Therefore, a need exists in the art for a DMC-catalyzed process for producing polyoxyalkylene polyols having a relatively high primary hydroxyl content without significantly altering other polyol properties. It is furthermore desirable to develop a process for directly preparing such DMC-catalyzed polyols requiring a greatly reduced amount of capping than is presently needed.

SUMMARY OF THE INVENTION

The present invention provides a process for preparing a polyoxyalkylene polyol by polyoxyalkylating a starter compound with a mixture of two different alkylene oxides in which the first alkylene oxide monomer content of the mixture decreases as the content of the second alkylene oxide monomer increases over the course of the polyoxyalkylation, digesting unreacted monomers of the alkylene oxides and capping the polyol.

The polyoxyalkylene polyols prepared by the process of the present invention may be used to produce polyurethane coatings, elastomers, sealants, foams, adhesives and the like.

These and other advantages and benefits of the present invention will be apparent from the Detailed Description of the Invention herein below.

BRIEF DESCRIPTION OF THE FIGURES

The present invention will now be described for purposes of illustration and not limitation in conjunction with the figures, wherein:

FIG. 1 shows the composition of the feed stream during the production of a 6000 MW trio according to the process of Example 1 of the present invention;

FIG. 2 illustrates the composition of the feed stream during the production of a 6000 MW triol according to the process of Example 2 of the present invention; and

FIG. 3 depicts the composition of the feed stream during the production of a 4000 MW diol according to the process of Example 3 of the present invention.

DETAILED DESCRIPTION OF THE INVENTION

Except in the operating examples, or where otherwise indicated, all numbers expressing quantities, percentages, OH numbers, functionalities and so forth in the specification are to be understood as being modified in all instances by the term “about.”

The present invention provides a process for preparing a polyoxyalkylene polyol involving combining a starter compound having active hydrogen atoms with a double metal cyanide (DMC) catalyst, activating the double metal cyanide (DMC) catalyst with a first alkylene oxide monomer (AO1), polyoxyalkylating the starter compound with a mixture of the first alkylene oxide monomer (AO1) and a second alkylene oxide monomer (AOIAO2) in which the first alkylene oxide monomer (AO2) content of the mixture decreases as content of the second alkylene oxide monomer (AO2) increases over the course of the polyoxyalkylation such that AO1+AO2=100%, digesting unreacted monomers of the first alkylene oxide (AO1) and the second alkylene oxide (AO2) and capping the polyol by adding the second alkylene oxide monomer (AO2) thereto, wherein the first alkylene oxide (AO1) monomer and the second alkylene oxide (AO2) monomer are different.

The process of the present invention may employ any double metal cyanide (DMC) catalyst. Suitable double metal cyanide (DMC) catalysts are well known to those skilled in the art. Double metal cyanide complex (DMC) catalysts are non-stoichiometric complexes of a low molecular weight organic complexing agent and optionally other complexing agents with a double metal cyanide salt, e.g. zinc hexacyanocobaltate. Exemplary double metal cyanide (DMC) complex catalysts include those suitable for preparation of low unsaturation polyoxyalkylene polyether polyols, such as disclosed in U.S. Pat. Nos. 3,427,256; 3,427,334; 3,427,335; 3,829,505; 4,472,560; 4,477,589; and 5,158,922. The double metal cyanide (DMC) catalysts more preferred in the process of the present invention are those capable of preparing “ultra-low” unsaturation polyether polyols. Such catalysts are disclosed in U.S. Pat. Nos. 5,470,813 and 5,482,908, and 5,545,601, the entire contents of which are herein incorporated by reference. Most preferred in the process of the present invention are those zinc hexacyanocobaltate catalysts prepared by the methods of the patents incorporated hereinabove.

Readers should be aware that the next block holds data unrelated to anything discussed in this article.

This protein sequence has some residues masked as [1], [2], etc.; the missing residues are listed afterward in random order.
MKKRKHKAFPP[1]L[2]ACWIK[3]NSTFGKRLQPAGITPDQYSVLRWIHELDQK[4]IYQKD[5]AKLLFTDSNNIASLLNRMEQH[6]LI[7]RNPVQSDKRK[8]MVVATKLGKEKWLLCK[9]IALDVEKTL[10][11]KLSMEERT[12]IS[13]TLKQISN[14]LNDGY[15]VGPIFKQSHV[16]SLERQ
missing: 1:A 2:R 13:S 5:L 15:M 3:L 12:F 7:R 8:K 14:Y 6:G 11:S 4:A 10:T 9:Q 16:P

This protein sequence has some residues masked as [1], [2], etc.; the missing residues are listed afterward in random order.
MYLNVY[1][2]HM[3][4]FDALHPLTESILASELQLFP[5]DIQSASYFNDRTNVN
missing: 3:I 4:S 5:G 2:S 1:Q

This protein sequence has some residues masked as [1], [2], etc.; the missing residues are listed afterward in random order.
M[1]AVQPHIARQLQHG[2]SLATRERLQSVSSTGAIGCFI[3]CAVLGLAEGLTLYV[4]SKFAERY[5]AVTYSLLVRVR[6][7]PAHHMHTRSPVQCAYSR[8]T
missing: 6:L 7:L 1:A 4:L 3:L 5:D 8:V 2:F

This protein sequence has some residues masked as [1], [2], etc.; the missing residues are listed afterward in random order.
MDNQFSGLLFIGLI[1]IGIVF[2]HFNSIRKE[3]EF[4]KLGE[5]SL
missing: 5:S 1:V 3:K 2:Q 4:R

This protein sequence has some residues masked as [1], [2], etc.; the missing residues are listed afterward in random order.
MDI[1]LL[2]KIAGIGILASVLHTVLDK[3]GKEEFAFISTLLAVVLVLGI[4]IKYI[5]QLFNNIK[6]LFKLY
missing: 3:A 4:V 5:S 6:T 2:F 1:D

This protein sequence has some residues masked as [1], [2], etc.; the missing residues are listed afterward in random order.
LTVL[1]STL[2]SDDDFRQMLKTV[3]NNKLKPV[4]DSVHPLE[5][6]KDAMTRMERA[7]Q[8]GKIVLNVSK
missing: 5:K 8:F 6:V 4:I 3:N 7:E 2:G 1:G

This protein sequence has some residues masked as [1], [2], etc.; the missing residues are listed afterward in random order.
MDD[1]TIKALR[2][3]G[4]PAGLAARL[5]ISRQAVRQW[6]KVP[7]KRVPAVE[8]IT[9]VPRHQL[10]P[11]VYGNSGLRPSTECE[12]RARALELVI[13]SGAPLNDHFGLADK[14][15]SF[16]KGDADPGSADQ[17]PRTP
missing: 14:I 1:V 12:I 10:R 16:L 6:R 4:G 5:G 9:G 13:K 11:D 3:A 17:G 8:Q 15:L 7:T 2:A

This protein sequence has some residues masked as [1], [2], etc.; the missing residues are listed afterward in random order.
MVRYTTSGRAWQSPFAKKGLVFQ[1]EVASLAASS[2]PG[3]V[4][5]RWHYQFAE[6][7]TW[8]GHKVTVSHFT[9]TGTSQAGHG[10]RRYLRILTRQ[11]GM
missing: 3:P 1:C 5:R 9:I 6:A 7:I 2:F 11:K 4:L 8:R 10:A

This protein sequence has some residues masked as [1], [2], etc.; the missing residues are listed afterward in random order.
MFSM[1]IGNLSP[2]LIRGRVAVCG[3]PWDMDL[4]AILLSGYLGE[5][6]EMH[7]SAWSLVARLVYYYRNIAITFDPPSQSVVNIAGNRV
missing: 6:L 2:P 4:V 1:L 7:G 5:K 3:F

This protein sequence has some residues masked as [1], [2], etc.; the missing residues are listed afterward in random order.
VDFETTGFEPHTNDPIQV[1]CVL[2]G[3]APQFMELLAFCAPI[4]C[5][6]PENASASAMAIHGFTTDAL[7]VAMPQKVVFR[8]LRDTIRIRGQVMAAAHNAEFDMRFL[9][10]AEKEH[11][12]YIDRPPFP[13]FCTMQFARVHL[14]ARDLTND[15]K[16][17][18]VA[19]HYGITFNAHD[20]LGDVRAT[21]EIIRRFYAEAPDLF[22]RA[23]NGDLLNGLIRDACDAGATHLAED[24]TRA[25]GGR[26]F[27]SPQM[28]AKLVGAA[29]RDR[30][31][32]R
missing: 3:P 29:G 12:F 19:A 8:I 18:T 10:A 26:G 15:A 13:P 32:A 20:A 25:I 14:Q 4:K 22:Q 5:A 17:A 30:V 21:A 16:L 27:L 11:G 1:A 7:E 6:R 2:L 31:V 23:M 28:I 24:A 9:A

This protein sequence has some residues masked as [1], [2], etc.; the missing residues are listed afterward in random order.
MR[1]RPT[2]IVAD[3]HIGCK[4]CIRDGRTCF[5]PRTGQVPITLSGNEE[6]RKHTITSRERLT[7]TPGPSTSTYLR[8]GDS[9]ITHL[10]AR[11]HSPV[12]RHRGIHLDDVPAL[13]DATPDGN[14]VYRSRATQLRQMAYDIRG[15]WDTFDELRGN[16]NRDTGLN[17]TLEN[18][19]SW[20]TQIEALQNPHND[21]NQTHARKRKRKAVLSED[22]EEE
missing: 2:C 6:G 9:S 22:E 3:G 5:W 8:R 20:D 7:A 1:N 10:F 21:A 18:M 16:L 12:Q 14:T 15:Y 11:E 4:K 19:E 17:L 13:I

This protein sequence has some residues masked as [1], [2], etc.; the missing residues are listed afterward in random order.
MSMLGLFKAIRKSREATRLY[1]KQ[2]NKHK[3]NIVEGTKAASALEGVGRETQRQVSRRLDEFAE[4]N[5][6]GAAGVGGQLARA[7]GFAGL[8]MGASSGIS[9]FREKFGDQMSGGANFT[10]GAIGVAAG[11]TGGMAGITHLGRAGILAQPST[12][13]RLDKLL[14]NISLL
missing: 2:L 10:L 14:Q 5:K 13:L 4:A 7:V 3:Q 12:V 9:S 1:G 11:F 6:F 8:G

The catalyst concentration is chosen so as to ensure a good control of the polyoxyalkylation reaction under the given reaction conditions. The catalyst concentration is preferably in the range from 0.0005 wt. % to 1 wt. %, more preferably in the range from 0.001 wt. % to 0.1 wt. %, most preferably in the range from 0.001 to 0.0025 wt. %, based on the amount of polyether polyol to be produced.

As those skilled in the art are aware, an organic complexing ligand may be included with the DMC catalyst. Any organic complexing ligand may preferably be part of the DMC catalyst in the process of the present invention, such as the organic complexing ligands described in U.S. Pat. Nos. 3,404,109, 3,829,505, 3,941,849, 5,158,922 and 5,470,813, as well as in EP 700 949, EP 761 708, EP 743 093, WO 97/40086 and JP 4145123. Such organic complexing ligands include water-soluble organic compounds with heteroatoms, such as oxygen, nitrogen, phosphorus or sulfur, which can form complexes with the DMC compound. Preferred as organic complexing ligands, are alcohols, aldehydes, ketones, ethers, esters, amides, ureas, nitriles, sulfides and mixtures thereof. More preferred organic complexing ligands include water-soluble aliphatic alcohols, such as, for example, ethanol, isopropanol, n-butanol, iso-butanol, secbutanol and tert-butanol. Tert-butanol is most preferred.

The DMC catalysts in the process of the present invention may optionally contain at least one functionalized polymer. “Functionalized polymer” is defined herein as a polymer or its salt that contains one or more functional groups including oxygen, nitrogen, sulfur, phosphorus or halogen. Examples of functionalized polymers preferred in the process of the present invention include, but are not limited to, polyethers; polyesters; polycarbonates; polyalkylene glycol sorbitan esters; polyalkylene glycol glycidyl ethers, polyacrylamides; poly(acrylamide-co-acrylic acids), polyacrylic acids, poly(acrylic acid-co-maleic acids), poly(N-vinylpyrrolidone-co-acrylic acids), poly(acrylic acid-co-styrenes) and the salts thereof; maleic acids, styrenes and maleic anhydridecopolymers and the salts thereof; block copolymers composed of branched chain ethoxylated alcohols; alkoxylated alcohols such as NEODOL (sold commercially by Shell Chemical Company); polyether; polyacrylonitriles; polyalkyl acrylates; polyalkyl methacrylates; polyvinyl methyl ethers; polyvinyl ethyl ethers; polyvinyl acetates; poiyvinyl alcohols; poly-N-vinylpyrrolidones; polyvinyl methyl ketones; poly(4-vinylphenols); oxazoline polymers; polyalkyleneimines; hydroxyethylcelluloses; polyacetals; glycidyl ethers; glycosides; carboxylic acid esters of polyhydric alcohols; bile acids and their salts, esters or amides; cyclodextrins; phosphorus compounds; unsaturated carboxylic acid esters; and ionic surface- or interface-active compounds. Polyether polyols are most preferably be used in the process of the present invention.